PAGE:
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Let students live where they want

22nd Jun 2012

Category: Opinion

Tagged: HMOs, Student, Planning

We have long talked and blogged about 'Article 4', for an explanation see here and for the possible consequences on house prices see here.

I now want to highlight the consequences for students, but this will equally apply to any young professional or LHA tenant who requires a 'shared home' or HMO (House of multiple occupation).

In short, Article 4 planning directions ultimately restrict landlords from setting up a house as a shared home.  It means the landlord must apply for planning permission, which gives the local councils the powers to refuse every application if they so wish - the rules are not quantitive, but qualitative, therefore the local councils can refuse permission with little explanation, and they do!

What is the effect on student housing?

Well, landlords with current shared homes now have a monopoly - few numbers of new shared homes will be created.  You may be thinking that this has no implication because there is enough shared homes in your area (I would debate such a stance, but I'll assume this view is right and explain why it's still a problem).  Like with any restricted or monopolised market, you are left exposed to being exploited. How? Well, why would a landlord improve their property or fix their repairs quickly if there is no new competition to keep them honest? Quite literally, HMO landlords are losing the free market push to improve their property as no new competition from new, comfortable and better HMOs are coming onto the rental market. I am by no means demonising current HMO landlords, many many HMO landlords are fantastic, however we must all admit that there are some (particularly in the student sector) that take enough advantage already, without being given the advantage of a monopoly.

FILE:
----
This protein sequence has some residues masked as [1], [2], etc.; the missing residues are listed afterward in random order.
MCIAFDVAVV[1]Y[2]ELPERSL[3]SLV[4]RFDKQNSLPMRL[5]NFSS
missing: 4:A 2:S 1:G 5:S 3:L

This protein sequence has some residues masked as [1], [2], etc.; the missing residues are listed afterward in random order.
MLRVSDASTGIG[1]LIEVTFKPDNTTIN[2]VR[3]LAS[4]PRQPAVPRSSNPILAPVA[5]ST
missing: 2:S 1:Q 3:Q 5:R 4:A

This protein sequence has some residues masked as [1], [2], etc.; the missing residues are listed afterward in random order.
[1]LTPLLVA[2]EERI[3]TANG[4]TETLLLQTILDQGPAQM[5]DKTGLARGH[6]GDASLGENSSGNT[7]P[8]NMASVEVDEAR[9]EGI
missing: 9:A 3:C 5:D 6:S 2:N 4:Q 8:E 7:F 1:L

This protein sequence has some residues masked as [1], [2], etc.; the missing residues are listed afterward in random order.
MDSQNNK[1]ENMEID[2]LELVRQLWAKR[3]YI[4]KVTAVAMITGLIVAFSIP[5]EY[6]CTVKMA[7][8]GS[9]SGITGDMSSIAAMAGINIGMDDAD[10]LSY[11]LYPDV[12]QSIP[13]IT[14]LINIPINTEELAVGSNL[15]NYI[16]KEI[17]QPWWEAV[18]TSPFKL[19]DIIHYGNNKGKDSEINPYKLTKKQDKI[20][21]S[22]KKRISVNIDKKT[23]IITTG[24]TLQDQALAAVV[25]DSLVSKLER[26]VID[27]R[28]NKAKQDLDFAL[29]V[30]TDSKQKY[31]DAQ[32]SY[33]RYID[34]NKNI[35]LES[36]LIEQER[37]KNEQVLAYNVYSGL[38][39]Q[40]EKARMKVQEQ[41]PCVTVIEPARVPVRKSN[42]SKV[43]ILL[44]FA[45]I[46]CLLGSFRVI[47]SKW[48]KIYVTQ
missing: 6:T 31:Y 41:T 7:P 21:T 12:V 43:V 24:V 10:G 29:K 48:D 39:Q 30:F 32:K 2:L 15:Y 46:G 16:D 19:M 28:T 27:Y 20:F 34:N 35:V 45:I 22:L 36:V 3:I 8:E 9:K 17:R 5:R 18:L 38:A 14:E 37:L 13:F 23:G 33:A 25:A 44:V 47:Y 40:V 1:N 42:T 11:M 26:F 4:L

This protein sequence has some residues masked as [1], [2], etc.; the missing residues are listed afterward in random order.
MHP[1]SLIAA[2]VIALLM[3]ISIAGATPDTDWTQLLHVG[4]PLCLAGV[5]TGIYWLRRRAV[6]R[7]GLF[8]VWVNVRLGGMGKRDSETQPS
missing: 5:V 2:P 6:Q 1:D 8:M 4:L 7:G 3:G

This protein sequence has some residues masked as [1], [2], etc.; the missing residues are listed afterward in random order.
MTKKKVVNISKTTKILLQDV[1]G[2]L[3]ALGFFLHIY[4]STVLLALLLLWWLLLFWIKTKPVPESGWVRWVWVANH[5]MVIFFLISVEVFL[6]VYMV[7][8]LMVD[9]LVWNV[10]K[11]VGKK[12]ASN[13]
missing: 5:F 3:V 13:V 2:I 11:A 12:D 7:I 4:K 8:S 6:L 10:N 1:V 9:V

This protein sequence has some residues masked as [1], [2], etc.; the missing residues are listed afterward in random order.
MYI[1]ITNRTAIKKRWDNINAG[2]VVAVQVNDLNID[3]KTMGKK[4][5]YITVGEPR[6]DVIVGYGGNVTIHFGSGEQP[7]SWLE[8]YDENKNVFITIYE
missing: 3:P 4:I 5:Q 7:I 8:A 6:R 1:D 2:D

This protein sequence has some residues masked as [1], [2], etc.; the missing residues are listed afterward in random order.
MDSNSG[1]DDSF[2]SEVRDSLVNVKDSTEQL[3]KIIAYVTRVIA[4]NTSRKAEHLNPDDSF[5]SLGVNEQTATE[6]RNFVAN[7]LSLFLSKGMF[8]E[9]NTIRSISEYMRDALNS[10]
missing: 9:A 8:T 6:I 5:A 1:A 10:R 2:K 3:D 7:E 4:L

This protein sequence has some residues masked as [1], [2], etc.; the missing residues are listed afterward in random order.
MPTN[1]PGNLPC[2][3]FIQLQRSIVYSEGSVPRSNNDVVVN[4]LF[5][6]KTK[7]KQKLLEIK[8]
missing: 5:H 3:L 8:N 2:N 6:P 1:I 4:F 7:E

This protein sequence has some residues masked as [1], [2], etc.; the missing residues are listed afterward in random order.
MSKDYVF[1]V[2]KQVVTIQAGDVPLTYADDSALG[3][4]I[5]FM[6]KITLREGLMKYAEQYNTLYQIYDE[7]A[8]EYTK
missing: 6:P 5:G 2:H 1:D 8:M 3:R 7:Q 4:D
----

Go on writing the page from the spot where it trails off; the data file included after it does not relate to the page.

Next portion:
Ultimately, Article 4, a restriction on the creation of HMOs only serves to restrict and monopolise what was a free market - it is dictatorship in a capitalist society.  Many people need HMOs to call home, even more in this expensive and difficult economic climate - so why restrict the creation of homes needed/chosen by so many?  Worse still, existing shared homes may deteriorate as current landlords are not incentivised by new entrants to improve their property whilst competition for rooms and therefore shared home prices increase - tenants, prepare to pay more for less.

What is the Council's alternative?

Well, this is simple.  They allow/encourage purpose built accommodation to accommodate growing numbers of shared home tenants.  Large purpose built student accommodation, which is well over-priced, makes it even more expensive for students who already face astronomical fees and costs.  I can hear the sarcastic groan of 'thanks again' from the student bodies.

What can you do?

Simply - Sign a petition to lobby the government to put HMO housing creation back in the free market ecomony that we should all enjoy.  Is an HMO Article 4 direction not a direct attack on the human rights of people who need or want shared home accommodation?  I don't see Council's making Article 4 directions to tackle areas where there are high concentrations of pensioners?  Nor should they, so why attack students and the young who generally require such shared homes?

Sign here: http://epetitions.direct.gov.uk/petitions/34625

Phil Ashford

Comfort Partner

An experienced Chartered Accountant and a Founding Partner of Comfort Lettings.

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